1C: Strengthen experiential learning opportunities for all students

Our goal is to substantively increase Trinity’s overall experiential learning offerings – across all departments and programs – within both major courses and general education offerings. Trinity will become a place where all students have numerous opportunities to learn about themselves and other industries from powerful experiences such as internships, client projects, off-site travel, independent research, artistic and cultural programming, and volunteerism. In the next ten years, Trinity will seek to improve the quantity and quality of experiential learning in all academic programs by increasing the number of participating faculty, students, and alumni.

Service-Learning and Volunteerism, 2016-17

Employers that Hired Trinity Graduates

employers ranging from Ernst and Young to US department of state

Tanner Kohfield and Alex Perkowski

Summer of Civics

Trinity students intern in San Antonio’s Office of the Mayor

In the shadow of the San Fernando Cathedral, San Antonio’s City Hall is home to Mayor Ivy R. Taylor and the 10 City Council members that represent the Alamo City. City Hall was also home to Tanner Kohfield ’18 and Alex Perkowski ’18, summer interns in the Office of the Mayor. Kohfield and Perkowski secured their internships through Trinity’s Arts, Letters, and Enterprise (ALE) program, an office built on the Trinity’s liberal arts core and its business administration program.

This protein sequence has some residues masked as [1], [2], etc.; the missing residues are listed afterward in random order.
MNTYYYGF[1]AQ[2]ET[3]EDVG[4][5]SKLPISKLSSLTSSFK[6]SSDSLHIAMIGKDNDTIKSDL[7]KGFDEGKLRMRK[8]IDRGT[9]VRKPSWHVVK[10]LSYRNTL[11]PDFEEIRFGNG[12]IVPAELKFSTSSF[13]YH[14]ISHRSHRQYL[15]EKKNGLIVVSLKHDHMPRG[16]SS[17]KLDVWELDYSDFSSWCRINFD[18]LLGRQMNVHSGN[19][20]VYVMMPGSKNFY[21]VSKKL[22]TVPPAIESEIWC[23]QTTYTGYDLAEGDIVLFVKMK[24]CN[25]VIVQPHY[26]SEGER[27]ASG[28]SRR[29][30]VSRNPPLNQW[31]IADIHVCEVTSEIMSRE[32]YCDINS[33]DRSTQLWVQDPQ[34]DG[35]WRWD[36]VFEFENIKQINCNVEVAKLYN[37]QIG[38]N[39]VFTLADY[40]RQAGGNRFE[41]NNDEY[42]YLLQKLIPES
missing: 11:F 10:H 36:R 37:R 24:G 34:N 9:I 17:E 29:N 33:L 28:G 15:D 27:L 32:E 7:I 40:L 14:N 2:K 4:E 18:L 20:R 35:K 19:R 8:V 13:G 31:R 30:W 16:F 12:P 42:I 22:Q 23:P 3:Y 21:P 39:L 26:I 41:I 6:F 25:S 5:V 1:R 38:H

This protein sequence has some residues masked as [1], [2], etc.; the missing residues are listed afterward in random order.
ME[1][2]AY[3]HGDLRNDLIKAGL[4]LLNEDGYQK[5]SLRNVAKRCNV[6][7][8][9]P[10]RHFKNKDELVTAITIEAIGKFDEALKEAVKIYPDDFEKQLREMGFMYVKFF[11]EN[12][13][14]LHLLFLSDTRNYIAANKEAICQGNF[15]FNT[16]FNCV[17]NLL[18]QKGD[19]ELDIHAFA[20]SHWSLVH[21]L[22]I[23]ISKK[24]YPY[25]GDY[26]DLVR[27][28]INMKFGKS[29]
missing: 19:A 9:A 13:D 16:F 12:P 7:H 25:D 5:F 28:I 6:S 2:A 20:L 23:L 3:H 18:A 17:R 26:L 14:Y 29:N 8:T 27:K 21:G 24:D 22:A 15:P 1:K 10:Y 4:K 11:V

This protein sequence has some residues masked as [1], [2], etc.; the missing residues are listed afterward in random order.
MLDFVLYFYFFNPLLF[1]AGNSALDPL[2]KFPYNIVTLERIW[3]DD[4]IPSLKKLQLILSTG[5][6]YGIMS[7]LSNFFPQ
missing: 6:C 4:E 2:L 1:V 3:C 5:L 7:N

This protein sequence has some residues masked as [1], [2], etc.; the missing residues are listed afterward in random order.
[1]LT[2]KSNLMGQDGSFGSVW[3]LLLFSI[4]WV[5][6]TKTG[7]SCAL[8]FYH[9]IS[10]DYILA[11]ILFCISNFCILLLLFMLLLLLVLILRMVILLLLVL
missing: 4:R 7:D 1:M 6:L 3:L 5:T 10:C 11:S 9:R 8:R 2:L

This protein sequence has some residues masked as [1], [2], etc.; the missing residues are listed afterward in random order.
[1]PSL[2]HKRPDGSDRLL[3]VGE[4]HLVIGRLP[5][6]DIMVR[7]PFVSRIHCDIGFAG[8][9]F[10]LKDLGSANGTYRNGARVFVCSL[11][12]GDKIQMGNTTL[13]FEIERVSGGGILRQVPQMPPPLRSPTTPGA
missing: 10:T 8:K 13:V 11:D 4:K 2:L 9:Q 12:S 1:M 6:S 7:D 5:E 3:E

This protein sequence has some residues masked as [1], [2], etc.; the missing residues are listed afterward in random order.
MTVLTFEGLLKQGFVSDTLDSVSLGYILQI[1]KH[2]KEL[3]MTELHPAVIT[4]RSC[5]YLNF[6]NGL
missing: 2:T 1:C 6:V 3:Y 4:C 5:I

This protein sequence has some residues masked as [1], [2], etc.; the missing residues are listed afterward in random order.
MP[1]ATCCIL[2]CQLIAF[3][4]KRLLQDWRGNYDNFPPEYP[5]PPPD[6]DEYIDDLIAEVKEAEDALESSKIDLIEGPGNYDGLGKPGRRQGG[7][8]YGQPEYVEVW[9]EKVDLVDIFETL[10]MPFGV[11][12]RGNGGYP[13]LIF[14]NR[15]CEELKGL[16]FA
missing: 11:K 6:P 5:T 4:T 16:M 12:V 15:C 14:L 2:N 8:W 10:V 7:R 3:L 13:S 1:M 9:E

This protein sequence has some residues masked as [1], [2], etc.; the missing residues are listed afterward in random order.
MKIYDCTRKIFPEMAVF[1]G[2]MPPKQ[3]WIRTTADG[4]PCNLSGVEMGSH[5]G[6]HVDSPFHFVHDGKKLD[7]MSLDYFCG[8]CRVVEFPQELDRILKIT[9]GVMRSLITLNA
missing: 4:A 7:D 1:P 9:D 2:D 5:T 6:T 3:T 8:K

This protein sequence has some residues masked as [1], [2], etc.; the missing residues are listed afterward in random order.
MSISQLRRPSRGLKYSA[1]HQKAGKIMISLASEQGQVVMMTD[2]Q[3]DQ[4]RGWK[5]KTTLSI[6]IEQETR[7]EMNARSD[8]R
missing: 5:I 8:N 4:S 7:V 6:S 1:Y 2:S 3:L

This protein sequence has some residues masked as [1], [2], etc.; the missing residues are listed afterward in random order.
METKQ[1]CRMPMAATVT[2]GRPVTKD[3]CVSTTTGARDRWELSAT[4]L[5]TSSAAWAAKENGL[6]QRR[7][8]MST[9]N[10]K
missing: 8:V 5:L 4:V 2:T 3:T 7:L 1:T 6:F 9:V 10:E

As interns, Kohfield and Perkowski gained a new perspective about the work required to make a city of 1.4 million run. Kohfield, a political science and economics double major from Austin, spent the majority of his internship preparing for the San Antonio Housing Summit set for September. The goal of the summit is to grow healthy and diverse cities where a variety of housing options exist. 

Like Kohfield, Perkowski says this internship made him more aware of the problems faced by different segments of San Antonio. A political science major from Spring, Texas, Perkowski attended council meetings and noted where members stood on the issues. He also conducted research for the Criminal Justice Coordinating Council (CJCC), a collaboration of city, county, judicial, and law enforcement officials to address shared problems in the criminal justice system.

Kohfield and Perkowski say that they are thankful for the ALE program and the doors it opened at the mayor’s office. Working for a dedicated public servant like Mayor Taylor, they add, was a tremendous bonus.